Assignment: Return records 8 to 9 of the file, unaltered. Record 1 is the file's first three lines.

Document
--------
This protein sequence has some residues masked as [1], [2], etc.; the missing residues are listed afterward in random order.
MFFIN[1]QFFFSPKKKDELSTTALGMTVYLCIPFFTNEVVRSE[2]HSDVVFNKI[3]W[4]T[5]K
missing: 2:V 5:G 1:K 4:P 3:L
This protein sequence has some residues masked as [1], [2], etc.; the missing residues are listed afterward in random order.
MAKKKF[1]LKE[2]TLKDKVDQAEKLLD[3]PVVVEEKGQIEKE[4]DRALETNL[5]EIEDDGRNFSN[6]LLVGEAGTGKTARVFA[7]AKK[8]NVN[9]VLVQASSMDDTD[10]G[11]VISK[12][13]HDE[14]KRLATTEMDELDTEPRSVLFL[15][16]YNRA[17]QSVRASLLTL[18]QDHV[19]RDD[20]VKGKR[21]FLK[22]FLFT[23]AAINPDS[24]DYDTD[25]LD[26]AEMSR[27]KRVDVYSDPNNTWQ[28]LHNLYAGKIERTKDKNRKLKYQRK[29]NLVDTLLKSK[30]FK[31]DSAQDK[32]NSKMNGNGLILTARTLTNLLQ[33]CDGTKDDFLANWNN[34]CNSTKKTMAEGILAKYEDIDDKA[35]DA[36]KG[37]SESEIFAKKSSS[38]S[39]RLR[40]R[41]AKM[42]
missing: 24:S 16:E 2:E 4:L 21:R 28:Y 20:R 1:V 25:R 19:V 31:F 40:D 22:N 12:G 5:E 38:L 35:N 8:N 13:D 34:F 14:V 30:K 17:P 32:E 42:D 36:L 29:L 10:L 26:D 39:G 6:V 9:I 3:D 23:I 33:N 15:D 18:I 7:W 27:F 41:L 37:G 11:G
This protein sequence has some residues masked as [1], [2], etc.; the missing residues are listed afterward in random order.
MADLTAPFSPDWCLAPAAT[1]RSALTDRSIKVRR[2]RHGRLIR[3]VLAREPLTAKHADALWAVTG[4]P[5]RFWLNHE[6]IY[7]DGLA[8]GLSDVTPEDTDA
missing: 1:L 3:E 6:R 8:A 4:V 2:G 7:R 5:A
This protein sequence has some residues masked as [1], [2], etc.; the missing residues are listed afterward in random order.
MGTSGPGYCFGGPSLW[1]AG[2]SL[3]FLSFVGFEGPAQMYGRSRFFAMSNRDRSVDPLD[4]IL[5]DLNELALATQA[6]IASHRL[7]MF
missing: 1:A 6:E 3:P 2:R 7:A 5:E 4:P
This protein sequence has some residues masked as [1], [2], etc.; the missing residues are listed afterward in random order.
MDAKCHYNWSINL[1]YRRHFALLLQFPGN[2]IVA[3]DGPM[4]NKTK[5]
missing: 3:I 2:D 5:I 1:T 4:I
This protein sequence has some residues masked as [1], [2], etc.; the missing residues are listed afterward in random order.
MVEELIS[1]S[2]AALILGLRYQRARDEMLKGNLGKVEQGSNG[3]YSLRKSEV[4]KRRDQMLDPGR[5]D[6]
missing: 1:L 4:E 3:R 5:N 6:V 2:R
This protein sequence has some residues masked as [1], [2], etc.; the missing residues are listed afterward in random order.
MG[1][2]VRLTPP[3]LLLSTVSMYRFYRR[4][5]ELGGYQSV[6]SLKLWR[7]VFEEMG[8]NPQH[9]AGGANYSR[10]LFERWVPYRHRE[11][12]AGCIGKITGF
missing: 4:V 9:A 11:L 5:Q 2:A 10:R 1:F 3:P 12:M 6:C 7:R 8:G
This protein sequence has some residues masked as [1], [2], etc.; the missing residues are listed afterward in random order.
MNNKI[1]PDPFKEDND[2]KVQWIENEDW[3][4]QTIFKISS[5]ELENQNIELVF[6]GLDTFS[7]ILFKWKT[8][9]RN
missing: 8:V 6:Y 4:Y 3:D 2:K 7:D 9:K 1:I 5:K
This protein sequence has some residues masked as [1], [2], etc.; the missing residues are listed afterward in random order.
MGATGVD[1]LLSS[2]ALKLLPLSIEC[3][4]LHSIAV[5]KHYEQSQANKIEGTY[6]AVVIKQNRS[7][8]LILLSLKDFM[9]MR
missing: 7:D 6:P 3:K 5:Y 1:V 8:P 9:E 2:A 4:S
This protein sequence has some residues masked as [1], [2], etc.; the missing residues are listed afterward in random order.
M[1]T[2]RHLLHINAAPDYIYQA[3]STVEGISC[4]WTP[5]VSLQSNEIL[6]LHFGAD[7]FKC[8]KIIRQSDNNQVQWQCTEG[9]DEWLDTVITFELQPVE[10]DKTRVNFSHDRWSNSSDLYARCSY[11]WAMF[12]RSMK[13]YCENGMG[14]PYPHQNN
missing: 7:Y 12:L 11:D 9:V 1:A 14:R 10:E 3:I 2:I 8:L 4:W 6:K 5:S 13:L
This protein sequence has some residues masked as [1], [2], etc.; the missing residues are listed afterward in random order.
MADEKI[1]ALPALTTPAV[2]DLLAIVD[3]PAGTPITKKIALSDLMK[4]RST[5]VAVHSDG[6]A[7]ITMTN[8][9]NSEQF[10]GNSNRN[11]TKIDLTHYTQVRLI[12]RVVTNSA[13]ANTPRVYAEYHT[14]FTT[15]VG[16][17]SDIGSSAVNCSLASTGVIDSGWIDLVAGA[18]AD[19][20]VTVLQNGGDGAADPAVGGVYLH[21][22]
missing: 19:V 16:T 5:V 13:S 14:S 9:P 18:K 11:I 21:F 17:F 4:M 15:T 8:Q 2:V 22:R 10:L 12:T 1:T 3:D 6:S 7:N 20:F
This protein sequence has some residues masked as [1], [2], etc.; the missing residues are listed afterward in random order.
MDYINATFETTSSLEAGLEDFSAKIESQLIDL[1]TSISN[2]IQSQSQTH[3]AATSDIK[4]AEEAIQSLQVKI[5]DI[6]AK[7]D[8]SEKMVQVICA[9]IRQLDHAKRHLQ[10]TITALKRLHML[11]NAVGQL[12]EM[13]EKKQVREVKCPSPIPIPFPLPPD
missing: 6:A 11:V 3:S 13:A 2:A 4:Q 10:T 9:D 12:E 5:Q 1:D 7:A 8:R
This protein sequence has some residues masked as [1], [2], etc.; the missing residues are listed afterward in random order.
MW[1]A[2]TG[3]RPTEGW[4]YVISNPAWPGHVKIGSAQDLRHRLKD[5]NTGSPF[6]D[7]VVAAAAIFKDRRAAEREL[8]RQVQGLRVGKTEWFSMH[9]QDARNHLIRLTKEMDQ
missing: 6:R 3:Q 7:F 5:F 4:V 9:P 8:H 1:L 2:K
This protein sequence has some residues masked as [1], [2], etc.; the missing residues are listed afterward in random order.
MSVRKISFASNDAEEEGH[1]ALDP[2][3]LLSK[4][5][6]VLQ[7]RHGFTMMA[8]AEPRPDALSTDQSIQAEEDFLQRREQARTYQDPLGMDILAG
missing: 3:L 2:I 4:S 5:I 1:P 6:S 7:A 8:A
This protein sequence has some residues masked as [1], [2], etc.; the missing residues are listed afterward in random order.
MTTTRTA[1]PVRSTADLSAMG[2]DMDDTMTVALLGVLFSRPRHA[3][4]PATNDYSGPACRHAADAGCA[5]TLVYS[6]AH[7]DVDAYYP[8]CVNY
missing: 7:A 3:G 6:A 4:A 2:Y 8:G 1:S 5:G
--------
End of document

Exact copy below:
This protein sequence has some residues masked as [1], [2], etc.; the missing residues are listed afterward in random order.
MNNKI[1]PDPFKEDND[2]KVQWIENEDW[3][4]QTIFKISS[5]ELENQNIELVF[6]GLDTFS[7]ILFKWKT[8][9]RN
missing: 8:V 6:Y 4:Y 3:D 2:K 7:D 9:K 1:I 5:K
This protein sequence has some residues masked as [1], [2], etc.; the missing residues are listed afterward in random order.
MGATGVD[1]LLSS[2]ALKLLPLSIEC[3][4]LHSIAV[5]KHYEQSQANKIEGTY[6]AVVIKQNRS[7][8]LILLSLKDFM[9]MR
missing: 7:D 6:P 3:K 5:Y 1:V 8:P 9:E 2:A 4:S